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Several Apple patent filings published this week allude to a multi-dimensional, 3D interface for Mac OS X that would increase the versatility of the screen space.
The filings, labeled “Multi-Dimensional Desktop”, were submitted back in June of last year, around the same time that Apple revealed the update for Mac OS X Snow Leopard. The diagrams below show what may be in store for Mac users.
Apple’s diagrams show a multidimensional desktop environment that include a back surface, including a “floor” that would contain the Mac OS X Dock and icons stacked horizontally like books in a library.
The example above shows the Dock behind 3D icons stacks sitting on the floor, but can also be brought closer to the viewing surface so that it’s in front of the icon stocks.
The 3D icon stacks would fan outwards, similar to today’s version of Mac OS X. They could also fan in a three-dimensional arch towards the center, to show depth.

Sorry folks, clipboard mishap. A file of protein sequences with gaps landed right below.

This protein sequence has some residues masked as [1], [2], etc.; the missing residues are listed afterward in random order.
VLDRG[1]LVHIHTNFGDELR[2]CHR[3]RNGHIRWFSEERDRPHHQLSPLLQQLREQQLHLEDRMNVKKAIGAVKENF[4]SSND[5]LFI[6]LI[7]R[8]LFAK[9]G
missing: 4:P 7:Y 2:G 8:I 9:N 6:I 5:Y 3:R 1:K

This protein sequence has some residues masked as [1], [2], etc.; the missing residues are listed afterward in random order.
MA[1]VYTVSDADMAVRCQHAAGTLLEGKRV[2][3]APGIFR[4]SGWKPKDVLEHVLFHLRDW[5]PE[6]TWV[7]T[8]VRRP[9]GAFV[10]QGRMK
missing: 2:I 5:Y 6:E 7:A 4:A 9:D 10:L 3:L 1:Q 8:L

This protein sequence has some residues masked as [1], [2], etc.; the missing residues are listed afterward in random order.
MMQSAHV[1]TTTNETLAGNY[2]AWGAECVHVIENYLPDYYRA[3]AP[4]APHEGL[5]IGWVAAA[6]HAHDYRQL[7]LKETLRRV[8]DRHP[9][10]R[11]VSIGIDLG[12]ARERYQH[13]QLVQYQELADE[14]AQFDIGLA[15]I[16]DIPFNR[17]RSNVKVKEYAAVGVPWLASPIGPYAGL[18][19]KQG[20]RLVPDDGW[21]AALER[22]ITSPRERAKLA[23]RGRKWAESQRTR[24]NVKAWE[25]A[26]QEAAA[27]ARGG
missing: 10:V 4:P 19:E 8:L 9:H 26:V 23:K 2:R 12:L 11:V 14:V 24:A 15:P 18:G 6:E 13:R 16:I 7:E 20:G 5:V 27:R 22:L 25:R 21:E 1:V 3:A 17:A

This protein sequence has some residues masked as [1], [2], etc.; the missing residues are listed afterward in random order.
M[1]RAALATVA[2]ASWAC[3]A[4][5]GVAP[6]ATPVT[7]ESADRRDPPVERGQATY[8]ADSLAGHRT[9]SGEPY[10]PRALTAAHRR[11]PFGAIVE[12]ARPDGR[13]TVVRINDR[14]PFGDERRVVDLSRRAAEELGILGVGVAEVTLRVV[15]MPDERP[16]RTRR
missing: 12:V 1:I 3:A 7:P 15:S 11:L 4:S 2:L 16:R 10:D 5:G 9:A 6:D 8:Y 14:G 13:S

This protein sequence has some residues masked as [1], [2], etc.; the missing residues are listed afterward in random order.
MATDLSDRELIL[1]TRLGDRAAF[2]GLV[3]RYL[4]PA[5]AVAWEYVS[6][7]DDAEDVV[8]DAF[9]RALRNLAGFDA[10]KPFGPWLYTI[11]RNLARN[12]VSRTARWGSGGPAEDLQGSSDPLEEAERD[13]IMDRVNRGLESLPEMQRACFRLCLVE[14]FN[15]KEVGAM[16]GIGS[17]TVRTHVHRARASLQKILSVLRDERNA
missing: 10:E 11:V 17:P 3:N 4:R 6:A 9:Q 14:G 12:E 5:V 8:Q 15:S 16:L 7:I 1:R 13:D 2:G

A stack item could automatically appear, such as a new download in the Downloads folder.
The floor sprawls outwards, adding more depth perception. Apple was quoted as saying, “The floor surface can include a scroll ingress and a scroll egress in which a scroll direction transitions from the scroll ingress to the scroll egress.”
A lighting aspect could also be included to generation an illumination effect from thumbnails or widgets placed on the side walls, similar to that of a sunbeam.
Apple explains, “In one implementation, a maximum number of stack items can be displayed on the surface. If the addition of a new stack item causes the number of displayed stack items to be exceeded, then a stack item nearest a surface intersection can be displaced from the surface. For example, if the maximum number of stack items to be displayed is four, then [one of the stacks] can continue to move to the edge of the surface, where [it would be] displaced, e.g., fades from view, atomizes, etc."
Here are a few more examples of Apple’s multidimensional interface: